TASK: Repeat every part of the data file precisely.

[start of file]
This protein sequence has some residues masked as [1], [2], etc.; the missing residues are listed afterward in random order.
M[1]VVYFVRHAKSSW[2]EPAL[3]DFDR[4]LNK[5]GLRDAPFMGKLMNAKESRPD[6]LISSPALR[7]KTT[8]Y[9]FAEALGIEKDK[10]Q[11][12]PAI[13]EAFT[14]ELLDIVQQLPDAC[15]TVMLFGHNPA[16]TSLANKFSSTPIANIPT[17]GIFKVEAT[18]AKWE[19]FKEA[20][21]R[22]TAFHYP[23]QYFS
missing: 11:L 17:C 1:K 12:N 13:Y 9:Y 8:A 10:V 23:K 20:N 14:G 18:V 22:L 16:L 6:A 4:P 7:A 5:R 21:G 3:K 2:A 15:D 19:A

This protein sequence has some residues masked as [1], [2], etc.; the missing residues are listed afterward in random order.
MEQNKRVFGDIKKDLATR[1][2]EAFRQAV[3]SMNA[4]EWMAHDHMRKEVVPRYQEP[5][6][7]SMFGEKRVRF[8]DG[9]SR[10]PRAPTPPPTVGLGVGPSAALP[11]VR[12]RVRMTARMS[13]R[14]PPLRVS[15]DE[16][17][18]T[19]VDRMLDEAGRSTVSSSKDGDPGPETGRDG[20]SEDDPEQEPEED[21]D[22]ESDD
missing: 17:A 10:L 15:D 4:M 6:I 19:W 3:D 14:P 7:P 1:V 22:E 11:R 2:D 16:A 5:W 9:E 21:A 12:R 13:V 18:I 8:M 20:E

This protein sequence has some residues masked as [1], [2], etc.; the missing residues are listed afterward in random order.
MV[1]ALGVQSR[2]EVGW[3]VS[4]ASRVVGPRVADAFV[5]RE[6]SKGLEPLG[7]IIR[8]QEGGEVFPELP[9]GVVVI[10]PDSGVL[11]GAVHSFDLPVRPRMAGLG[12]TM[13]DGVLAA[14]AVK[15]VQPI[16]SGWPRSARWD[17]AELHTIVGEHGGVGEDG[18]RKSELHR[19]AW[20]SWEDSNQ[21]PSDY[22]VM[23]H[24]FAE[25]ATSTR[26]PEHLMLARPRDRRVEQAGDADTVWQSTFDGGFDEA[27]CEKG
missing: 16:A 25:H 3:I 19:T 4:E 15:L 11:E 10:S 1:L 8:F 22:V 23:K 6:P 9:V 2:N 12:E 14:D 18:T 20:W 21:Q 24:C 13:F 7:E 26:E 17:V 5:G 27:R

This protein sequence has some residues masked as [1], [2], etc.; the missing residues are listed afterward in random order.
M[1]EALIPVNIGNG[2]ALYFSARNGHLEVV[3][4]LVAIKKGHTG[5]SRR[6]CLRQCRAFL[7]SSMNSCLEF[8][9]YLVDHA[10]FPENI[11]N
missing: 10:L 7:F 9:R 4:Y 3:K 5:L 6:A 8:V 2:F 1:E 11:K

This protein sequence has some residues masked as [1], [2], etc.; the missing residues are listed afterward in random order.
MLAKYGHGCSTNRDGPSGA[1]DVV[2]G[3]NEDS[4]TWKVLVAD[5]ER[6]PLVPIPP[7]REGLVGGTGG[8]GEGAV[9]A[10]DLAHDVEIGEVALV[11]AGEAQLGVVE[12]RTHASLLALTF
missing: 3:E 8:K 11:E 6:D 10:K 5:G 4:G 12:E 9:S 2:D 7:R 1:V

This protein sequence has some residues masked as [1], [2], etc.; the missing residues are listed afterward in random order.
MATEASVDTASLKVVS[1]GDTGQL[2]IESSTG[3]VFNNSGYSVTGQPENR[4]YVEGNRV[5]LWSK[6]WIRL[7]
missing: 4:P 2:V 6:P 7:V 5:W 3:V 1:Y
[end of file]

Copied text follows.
This protein sequence has some residues masked as [1], [2], etc.; the missing residues are listed afterward in random order.
M[1]VVYFVRHAKSSW[2]EPAL[3]DFDR[4]LNK[5]GLRDAPFMGKLMNAKESRPD[6]LISSPALR[7]KTT[8]Y[9]FAEALGIEKDK[10]Q[11][12]PAI[13]EAFT[14]ELLDIVQQLPDAC[15]TVMLFGHNPA[16]TSLANKFSSTPIANIPT[17]GIFKVEAT[18]AKWE[19]FKEA[20][21]R[22]TAFHYP[23]QYFS
missing: 11:L 17:C 1:K 12:N 13:Y 9:Y 8:A 10:V 23:K 20:N 14:G 18:V 22:L 16:L 6:A 4:P 7:A 5:R 21:G 3:K 2:A 15:D 19:A

This protein sequence has some residues masked as [1], [2], etc.; the missing residues are listed afterward in random order.
MEQNKRVFGDIKKDLATR[1][2]EAFRQAV[3]SMNA[4]EWMAHDHMRKEVVPRYQEP[5][6][7]SMFGEKRVRF[8]DG[9]SR[10]PRAPTPPPTVGLGVGPSAALP[11]VR[12]RVRMTARMS[13]R[14]PPLRVS[15]DE[16][17][18]T[19]VDRMLDEAGRSTVSSSKDGDPGPETGRDG[20]SEDDPEQEPEED[21]D[22]ESDD
missing: 17:A 10:L 15:D 4:M 6:I 19:W 3:D 14:P 7:P 1:V 22:E 11:R 2:D 16:A 5:W 9:E 21:A 12:R 13:V 18:I 8:M 20:E

This protein sequence has some residues masked as [1], [2], etc.; the missing residues are listed afterward in random order.
MV[1]ALGVQSR[2]EVGW[3]VS[4]ASRVVGPRVADAFV[5]RE[6]SKGLEPLG[7]IIR[8]QEGGEVFPELP[9]GVVVI[10]PDSGVL[11]GAVHSFDLPVRPRMAGLG[12]TM[13]DGVLAA[14]AVK[15]VQPI[16]SGWPRSARWD[17]AELHTIVGEHGGVGEDG[18]RKSELHR[19]AW[20]SWEDSNQ[21]PSDY[22]VM[23]H[24]FAE[25]ATSTR[26]PEHLMLARPRDRRVEQAGDADTVWQSTFDGGFDEA[27]CEKG
missing: 16:A 25:H 3:I 19:T 4:E 15:L 11:E 10:S 1:L 8:F 22:V 23:K 6:P 9:V 2:N 12:E 14:D 18:T 20:W 21:Q 24:C 13:F 7:E 26:E 17:V 5:G 27:R

This protein sequence has some residues masked as [1], [2], etc.; the missing residues are listed afterward in random order.
M[1]EALIPVNIGNG[2]ALYFSARNGHLEVV[3][4]LVAIKKGHTG[5]SRR[6]CLRQCRAFL[7]SSMNSCLEF[8][9]YLVDHA[10]FPENI[11]N
missing: 10:L 7:F 9:R 4:Y 3:K 5:L 6:A 8:V 2:F 1:E 11:K

This protein sequence has some residues masked as [1], [2], etc.; the missing residues are listed afterward in random order.
MLAKYGHGCSTNRDGPSGA[1]DVV[2]G[3]NEDS[4]TWKVLVAD[5]ER[6]PLVPIPP[7]REGLVGGTGG[8]GEGAV[9]A[10]DLAHDVEIGEVALV[11]AGEAQLGVVE[12]RTHASLLALTF
missing: 3:E 8:K 11:E 6:D 10:K 5:G 4:G 12:E 9:S 2:D 7:R 1:V

This protein sequence has some residues masked as [1], [2], etc.; the missing residues are listed afterward in random order.
MATEASVDTASLKVVS[1]GDTGQL[2]IESSTG[3]VFNNSGYSVTGQPENR[4]YVEGNRV[5]LWSK[6]WIRL[7]
missing: 4:P 2:V 6:P 7:V 5:W 3:V 1:Y